15. 15.
    Häussinger D (1996) Physiological functions of the liver. In: Greger R, Windhorst U (eds) Comprehensive human physiology, Vol. 2. Springer, Berlin Heidelberg New York, pp 1369–1391Google Scholar
  16. 16.
    Häussinger D (1996) Zonal metabolism in the liver. In: Greger R, Windhorst U (eds) Comprehensive human physiology, Vol 2. Springer, Berlin Heidelberg New York, pp 1393–1402Google Scholar
  17. 17.
    Hill EA (1994) Osmotic flow in membrane pores of molecular size. J Membr Biol 137:197–203PubMedGoogle Scholar
  18. 18.
    Holm LM, Klaerke DA, Zeuthen T (2004) Aquaporin 6 is permeable to glycerol and urea. Pflügers Arch 448:181–186CrossRefPubMedGoogle Scholar
  19. 19.
    Huebert RC, Splinter PL, Garcia F, Marinelli RA, LaRusso NF (2002) Expression and localization of aquaporin water channels in rat hepatocytes. J Biol Chem 277:22710–22717CrossRefPubMedGoogle Scholar
  20. 20.
    Ishibashi K, Kuwahara M, Gu Y, Tanaka Y, Marumo F, Sasaki S (1998) Cloning and functional expression of a new aquaporin (AQP9) abundantly expressed in the peripheral leukocytes permeable to water and urea, but not to glycerol. Biochem Biophys Res Commun 244:268–274CrossRefPubMedGoogle Scholar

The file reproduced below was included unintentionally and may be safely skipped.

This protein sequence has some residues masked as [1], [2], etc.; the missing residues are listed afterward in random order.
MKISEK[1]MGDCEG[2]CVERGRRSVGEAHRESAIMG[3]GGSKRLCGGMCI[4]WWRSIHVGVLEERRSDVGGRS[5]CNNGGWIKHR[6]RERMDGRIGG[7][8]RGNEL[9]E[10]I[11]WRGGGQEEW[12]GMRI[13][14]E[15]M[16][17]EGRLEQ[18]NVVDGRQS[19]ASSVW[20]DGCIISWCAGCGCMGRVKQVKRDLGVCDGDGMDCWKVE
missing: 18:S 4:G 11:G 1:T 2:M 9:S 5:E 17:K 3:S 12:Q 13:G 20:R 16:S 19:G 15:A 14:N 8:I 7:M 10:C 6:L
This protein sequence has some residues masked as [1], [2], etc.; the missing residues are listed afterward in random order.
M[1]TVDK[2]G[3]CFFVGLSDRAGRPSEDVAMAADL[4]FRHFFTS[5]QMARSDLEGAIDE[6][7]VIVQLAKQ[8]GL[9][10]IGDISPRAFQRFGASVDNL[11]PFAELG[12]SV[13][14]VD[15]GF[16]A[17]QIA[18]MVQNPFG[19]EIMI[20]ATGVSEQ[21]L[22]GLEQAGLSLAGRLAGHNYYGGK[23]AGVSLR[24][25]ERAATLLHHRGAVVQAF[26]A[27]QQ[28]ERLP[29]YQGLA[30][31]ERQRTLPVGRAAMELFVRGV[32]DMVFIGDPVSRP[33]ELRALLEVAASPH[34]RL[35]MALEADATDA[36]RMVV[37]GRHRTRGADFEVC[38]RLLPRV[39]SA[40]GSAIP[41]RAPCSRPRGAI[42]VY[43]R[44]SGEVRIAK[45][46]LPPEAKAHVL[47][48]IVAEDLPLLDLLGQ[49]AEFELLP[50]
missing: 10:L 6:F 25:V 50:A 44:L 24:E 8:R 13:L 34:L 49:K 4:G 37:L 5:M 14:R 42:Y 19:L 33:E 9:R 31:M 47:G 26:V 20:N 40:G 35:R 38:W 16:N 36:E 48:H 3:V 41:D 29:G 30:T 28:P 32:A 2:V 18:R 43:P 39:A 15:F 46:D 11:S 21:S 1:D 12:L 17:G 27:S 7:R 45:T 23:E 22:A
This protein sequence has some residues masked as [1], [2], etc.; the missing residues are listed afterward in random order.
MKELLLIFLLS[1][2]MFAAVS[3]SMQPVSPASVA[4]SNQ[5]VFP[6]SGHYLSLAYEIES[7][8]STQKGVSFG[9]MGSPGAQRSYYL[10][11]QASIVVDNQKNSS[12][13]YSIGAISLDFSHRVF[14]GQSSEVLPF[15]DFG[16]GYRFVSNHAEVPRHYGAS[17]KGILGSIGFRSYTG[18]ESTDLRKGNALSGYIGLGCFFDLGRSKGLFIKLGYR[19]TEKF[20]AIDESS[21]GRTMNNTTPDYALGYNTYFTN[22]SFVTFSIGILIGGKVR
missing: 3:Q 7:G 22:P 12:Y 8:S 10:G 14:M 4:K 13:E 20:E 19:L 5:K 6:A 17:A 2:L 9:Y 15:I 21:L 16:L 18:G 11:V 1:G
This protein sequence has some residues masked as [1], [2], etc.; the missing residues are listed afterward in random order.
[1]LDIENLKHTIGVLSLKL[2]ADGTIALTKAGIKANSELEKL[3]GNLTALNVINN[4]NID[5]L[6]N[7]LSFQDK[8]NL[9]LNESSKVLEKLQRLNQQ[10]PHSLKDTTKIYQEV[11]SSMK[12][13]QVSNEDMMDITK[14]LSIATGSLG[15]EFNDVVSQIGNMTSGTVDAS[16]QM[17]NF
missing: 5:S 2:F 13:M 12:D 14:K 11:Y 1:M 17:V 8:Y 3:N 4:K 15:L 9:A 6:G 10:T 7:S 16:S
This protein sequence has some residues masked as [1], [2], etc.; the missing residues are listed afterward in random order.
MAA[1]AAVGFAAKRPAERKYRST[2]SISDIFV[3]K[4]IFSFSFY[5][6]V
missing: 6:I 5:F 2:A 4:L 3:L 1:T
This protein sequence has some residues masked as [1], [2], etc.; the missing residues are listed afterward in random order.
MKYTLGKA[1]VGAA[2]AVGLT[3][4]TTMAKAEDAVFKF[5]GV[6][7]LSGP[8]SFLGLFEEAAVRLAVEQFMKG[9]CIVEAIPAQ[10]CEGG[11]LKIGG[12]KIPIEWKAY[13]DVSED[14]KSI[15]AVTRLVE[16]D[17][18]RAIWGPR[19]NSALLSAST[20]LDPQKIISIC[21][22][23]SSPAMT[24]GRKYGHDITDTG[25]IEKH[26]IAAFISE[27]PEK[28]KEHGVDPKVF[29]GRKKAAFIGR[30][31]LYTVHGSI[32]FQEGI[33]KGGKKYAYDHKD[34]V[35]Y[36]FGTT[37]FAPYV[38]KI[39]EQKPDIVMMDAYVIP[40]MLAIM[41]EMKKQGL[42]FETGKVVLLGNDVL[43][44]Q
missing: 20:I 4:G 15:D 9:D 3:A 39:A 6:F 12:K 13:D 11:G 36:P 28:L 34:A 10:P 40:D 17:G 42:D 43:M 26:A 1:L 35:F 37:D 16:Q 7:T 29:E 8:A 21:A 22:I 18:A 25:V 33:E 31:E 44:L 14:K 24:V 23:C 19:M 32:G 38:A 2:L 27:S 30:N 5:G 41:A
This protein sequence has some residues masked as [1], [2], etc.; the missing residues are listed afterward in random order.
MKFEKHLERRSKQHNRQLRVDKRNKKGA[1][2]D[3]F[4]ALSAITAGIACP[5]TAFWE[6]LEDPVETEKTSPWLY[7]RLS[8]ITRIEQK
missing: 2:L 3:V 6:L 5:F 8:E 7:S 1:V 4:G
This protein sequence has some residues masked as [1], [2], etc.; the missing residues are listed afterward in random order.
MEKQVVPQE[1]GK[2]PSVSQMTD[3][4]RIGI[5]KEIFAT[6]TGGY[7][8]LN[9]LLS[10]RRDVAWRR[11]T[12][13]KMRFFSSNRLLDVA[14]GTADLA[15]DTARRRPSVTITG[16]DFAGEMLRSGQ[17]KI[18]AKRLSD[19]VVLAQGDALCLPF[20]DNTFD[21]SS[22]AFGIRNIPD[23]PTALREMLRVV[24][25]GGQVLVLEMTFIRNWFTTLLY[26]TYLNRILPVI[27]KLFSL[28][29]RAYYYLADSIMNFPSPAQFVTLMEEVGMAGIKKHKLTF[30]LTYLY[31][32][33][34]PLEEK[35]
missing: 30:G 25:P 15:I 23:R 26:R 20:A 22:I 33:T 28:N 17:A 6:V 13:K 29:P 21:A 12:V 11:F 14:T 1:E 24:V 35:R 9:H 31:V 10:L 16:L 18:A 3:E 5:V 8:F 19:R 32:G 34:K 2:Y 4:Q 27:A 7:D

21. 21.
    Jahn TP, Møller ALB, Zeuthen T, Holm LM, Klaerke DA, Mohsin B, Kühlbrandt W, Schjoerring JK (2004) Aquaporin homologues in plants and mammals transport ammonia. FEBS Lett 574:31–36CrossRefPubMedGoogle Scholar
  22. 22.
    Kedem O, Katchalsky A (1961) A physical interpretation of the phenomenological coefficients of membrane permeability. J Gen Physiol 45:143–179CrossRefPubMedGoogle Scholar
  23. 23.
    Khademi S, O’Connell III J, Remis J, Robles-Colmenares Y, Miercke LJW, Stroud RM (2004) Mechanism of ammonia transport by Amt/MEP/Rh: structure of AmtB at 1.35 Å. Science 305:1587–1594CrossRefPubMedGoogle Scholar
  24. 24.
    Knepper MA, Packer R, Good DW (1989) Ammonium transport in the kidney. Physiol Rev 69:179–249PubMedGoogle Scholar
  25. 25.
    Koyama Y, Yamamoto T, Kondo D, Funaki H, Yaoita E, Kawasaki K, Sato N, Hatekeyama K, Kihara I (1997) Molecular cloning of a new aquaporin from rat pancreas and liver. J Biol Chem 272:30329–30333CrossRefPubMedGoogle Scholar
  26. 26.
    Ludewig U (2004) Electroneutral ammonium transport by basolateral rhesus B glycoprotein. J Physiol (Lond) 559:751–759Google Scholar
  27. 27.
    Ma T, Song Y, Yang B, Gillespie A, Carlson EJ, Epstein CJ, Verkman AS (2000) Nephrogenic diabetes insipidus in mice lacking aquaporin-3 water channels. Proc Natl Acad Sci USA 97:4386–4391CrossRefPubMedGoogle Scholar